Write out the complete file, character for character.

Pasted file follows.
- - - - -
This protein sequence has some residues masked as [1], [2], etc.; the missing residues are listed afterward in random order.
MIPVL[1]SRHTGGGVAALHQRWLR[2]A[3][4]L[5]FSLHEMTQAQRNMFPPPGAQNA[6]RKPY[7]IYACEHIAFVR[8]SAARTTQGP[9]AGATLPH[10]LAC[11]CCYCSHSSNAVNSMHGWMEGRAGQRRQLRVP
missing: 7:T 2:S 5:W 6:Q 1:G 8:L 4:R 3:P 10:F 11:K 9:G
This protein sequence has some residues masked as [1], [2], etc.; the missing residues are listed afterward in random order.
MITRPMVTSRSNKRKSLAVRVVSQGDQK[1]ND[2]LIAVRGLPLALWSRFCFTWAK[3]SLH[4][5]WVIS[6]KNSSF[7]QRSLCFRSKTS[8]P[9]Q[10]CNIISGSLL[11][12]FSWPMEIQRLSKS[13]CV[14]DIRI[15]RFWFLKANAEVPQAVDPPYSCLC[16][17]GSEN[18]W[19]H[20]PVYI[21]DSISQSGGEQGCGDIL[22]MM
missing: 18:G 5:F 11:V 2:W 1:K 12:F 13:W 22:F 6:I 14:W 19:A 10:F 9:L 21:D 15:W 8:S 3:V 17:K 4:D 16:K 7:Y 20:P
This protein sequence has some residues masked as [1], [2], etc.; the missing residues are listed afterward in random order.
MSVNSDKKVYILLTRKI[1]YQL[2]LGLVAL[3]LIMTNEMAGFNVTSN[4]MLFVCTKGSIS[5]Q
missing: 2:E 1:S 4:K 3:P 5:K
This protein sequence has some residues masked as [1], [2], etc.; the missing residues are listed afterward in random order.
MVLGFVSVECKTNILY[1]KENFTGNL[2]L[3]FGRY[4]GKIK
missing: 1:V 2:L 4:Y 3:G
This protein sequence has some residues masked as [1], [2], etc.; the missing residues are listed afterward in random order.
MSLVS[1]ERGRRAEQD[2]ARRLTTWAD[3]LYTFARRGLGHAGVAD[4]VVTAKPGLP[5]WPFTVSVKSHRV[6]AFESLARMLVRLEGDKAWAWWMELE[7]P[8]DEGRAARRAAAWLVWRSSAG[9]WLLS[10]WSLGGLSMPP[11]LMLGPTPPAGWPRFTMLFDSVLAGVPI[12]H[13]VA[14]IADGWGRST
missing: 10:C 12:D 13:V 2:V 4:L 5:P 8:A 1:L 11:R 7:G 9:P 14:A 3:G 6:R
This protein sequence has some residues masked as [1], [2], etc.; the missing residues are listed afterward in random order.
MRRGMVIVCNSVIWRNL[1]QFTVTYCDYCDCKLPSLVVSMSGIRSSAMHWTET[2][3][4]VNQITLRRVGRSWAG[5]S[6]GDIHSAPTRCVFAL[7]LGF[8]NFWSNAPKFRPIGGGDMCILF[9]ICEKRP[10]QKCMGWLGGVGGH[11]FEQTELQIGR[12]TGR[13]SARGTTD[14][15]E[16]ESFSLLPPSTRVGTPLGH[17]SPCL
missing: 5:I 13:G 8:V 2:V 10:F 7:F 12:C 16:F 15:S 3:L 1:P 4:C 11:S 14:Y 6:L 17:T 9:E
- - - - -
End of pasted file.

This protein sequence has some residues masked as [1], [2], etc.; the missing residues are listed afterward in random order.
MIPVL[1]SRHTGGGVAALHQRWLR[2]A[3][4]L[5]FSLHEMTQAQRNMFPPPGAQNA[6]RKPY[7]IYACEHIAFVR[8]SAARTTQGP[9]AGATLPH[10]LAC[11]CCYCSHSSNAVNSMHGWMEGRAGQRRQLRVP
missing: 7:T 2:S 5:W 6:Q 1:G 8:L 4:R 3:P 10:F 11:K 9:G
This protein sequence has some residues masked as [1], [2], etc.; the missing residues are listed afterward in random order.
MITRPMVTSRSNKRKSLAVRVVSQGDQK[1]ND[2]LIAVRGLPLALWSRFCFTWAK[3]SLH[4][5]WVIS[6]KNSSF[7]QRSLCFRSKTS[8]P[9]Q[10]CNIISGSLL[11][12]FSWPMEIQRLSKS[13]CV[14]DIRI[15]RFWFLKANAEVPQAVDPPYSCLC[16][17]GSEN[18]W[19]H[20]PVYI[21]DSISQSGGEQGCGDIL[22]MM
missing: 18:G 5:F 11:V 2:W 1:K 12:F 13:W 22:F 6:I 14:W 19:A 10:F 9:L 21:D 15:W 8:S 3:V 17:K 4:D 16:K 7:Y 20:P
This protein sequence has some residues masked as [1], [2], etc.; the missing residues are listed afterward in random order.
MSVNSDKKVYILLTRKI[1]YQL[2]LGLVAL[3]LIMTNEMAGFNVTSN[4]MLFVCTKGSIS[5]Q
missing: 2:E 1:S 4:K 3:P 5:K
This protein sequence has some residues masked as [1], [2], etc.; the missing residues are listed afterward in random order.
MVLGFVSVECKTNILY[1]KENFTGNL[2]L[3]FGRY[4]GKIK
missing: 1:V 2:L 4:Y 3:G
This protein sequence has some residues masked as [1], [2], etc.; the missing residues are listed afterward in random order.
MSLVS[1]ERGRRAEQD[2]ARRLTTWAD[3]LYTFARRGLGHAGVAD[4]VVTAKPGLP[5]WPFTVSVKSHRV[6]AFESLARMLVRLEGDKAWAWWMELE[7]P[8]DEGRAARRAAAWLVWRSSAG[9]WLLS[10]WSLGGLSMPP[11]LMLGPTPPAGWPRFTMLFDSVLAGVPI[12]H[13]VA[14]IADGWGRST
missing: 10:C 12:D 13:V 2:V 4:L 5:P 8:A 1:L 11:R 7:G 9:P 14:A 3:G 6:R
This protein sequence has some residues masked as [1], [2], etc.; the missing residues are listed afterward in random order.
MRRGMVIVCNSVIWRNL[1]QFTVTYCDYCDCKLPSLVVSMSGIRSSAMHWTET[2][3][4]VNQITLRRVGRSWAG[5]S[6]GDIHSAPTRCVFAL[7]LGF[8]NFWSNAPKFRPIGGGDMCILF[9]ICEKRP[10]QKCMGWLGGVGGH[11]FEQTELQIGR[12]TGR[13]SARGTTD[14][15]E[16]ESFSLLPPSTRVGTPLGH[17]SPCL
missing: 5:I 13:G 8:V 2:V 10:F 7:F 12:C 16:F 15:S 3:L 1:P 4:C 11:S 14:Y 6:L 17:T 9:E